When I started working QA, there was a movie-related title in development with an iconic main character that had everyone sneaking peeks and wishing they could be working on that project. A few months later, the movie was almost out in theaters and the game was nowhere near completion. Needless to say, this was not a good thing! In order to accelerate development, they poured bodies into the seats and cranked up the working hours.
I was put on the “Next Gen” team, back when the Xbox 360 was brand-spanking new, and so we needed the most coverage to make sure it shined. We ended up with two teams working alternating 12 hour shifts, 7 days a week. At the end, we’d been working shifts of 3 weeks with 1 day off.
Needless to say, it was a relief to go on to the next project. Many of us had made the transition from the movie-game to this new title, so we were battle-tested and there was a strong camaraderie among the team members. We would talk about the hours we’d worked and the bugs we had found like veterans talk about firefights. We also had our share of shell-shocked troops.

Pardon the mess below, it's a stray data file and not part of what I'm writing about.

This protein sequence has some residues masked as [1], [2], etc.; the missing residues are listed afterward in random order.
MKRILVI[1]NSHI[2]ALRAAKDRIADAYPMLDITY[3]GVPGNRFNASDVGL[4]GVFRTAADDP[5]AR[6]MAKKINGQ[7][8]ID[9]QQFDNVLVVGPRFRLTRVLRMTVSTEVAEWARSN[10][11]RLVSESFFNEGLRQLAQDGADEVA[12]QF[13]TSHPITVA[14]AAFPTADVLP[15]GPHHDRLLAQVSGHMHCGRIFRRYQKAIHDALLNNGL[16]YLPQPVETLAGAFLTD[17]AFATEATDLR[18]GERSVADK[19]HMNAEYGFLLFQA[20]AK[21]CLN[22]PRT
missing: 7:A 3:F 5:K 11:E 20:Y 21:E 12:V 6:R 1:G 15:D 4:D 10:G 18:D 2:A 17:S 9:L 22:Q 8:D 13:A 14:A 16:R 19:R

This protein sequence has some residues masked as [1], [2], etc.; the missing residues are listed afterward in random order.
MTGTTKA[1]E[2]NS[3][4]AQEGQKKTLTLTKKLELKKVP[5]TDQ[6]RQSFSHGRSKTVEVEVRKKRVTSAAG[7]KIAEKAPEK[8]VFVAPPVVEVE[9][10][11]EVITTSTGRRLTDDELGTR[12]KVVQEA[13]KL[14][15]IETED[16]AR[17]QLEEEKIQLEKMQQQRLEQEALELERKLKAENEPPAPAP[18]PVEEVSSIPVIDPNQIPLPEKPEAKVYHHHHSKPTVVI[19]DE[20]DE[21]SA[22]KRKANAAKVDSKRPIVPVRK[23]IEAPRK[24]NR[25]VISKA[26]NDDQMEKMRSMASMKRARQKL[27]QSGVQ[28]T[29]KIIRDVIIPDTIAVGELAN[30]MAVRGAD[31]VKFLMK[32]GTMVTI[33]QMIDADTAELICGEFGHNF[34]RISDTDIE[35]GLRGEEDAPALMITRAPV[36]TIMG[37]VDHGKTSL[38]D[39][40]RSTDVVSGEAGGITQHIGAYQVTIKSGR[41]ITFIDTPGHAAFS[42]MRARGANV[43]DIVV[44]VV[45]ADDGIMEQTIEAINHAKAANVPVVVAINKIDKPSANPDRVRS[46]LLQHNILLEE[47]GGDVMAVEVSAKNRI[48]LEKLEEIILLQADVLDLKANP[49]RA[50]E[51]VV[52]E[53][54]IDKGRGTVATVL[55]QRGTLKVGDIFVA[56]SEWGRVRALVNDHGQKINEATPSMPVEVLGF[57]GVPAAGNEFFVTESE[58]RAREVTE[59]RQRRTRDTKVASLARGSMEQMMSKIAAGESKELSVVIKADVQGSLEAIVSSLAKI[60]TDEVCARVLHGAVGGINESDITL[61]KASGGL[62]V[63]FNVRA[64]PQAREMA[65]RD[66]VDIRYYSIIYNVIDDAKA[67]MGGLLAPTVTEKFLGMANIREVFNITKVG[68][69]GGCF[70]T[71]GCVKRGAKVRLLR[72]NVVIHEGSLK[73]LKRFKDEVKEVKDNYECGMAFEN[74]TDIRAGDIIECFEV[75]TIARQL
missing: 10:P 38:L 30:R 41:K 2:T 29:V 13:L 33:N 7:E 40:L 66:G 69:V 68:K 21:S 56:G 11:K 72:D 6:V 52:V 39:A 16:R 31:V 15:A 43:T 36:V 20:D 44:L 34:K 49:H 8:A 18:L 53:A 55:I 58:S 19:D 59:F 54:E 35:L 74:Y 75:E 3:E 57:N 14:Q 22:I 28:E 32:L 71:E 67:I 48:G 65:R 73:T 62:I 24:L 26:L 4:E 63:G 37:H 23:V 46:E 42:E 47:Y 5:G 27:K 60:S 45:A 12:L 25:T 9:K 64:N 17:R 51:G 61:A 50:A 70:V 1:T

When the new project’s schedule was posted, a veteran from the “Current Gen” consoles had a question. As it turned out, with twice as many systems to cover and half as many people, CG had been working 14-16 hours a day without a day off for several months. Seeing that he had days marked “OFF”, he asked if that meant he only had to work 4 hours that day or 8 - the idea of having an entire day off never even occurred to him.
After I explained it to him, he stared at the schedule for maybe five minutes, as if he was trying to remember what it was to have a day off. It was pretty spooky.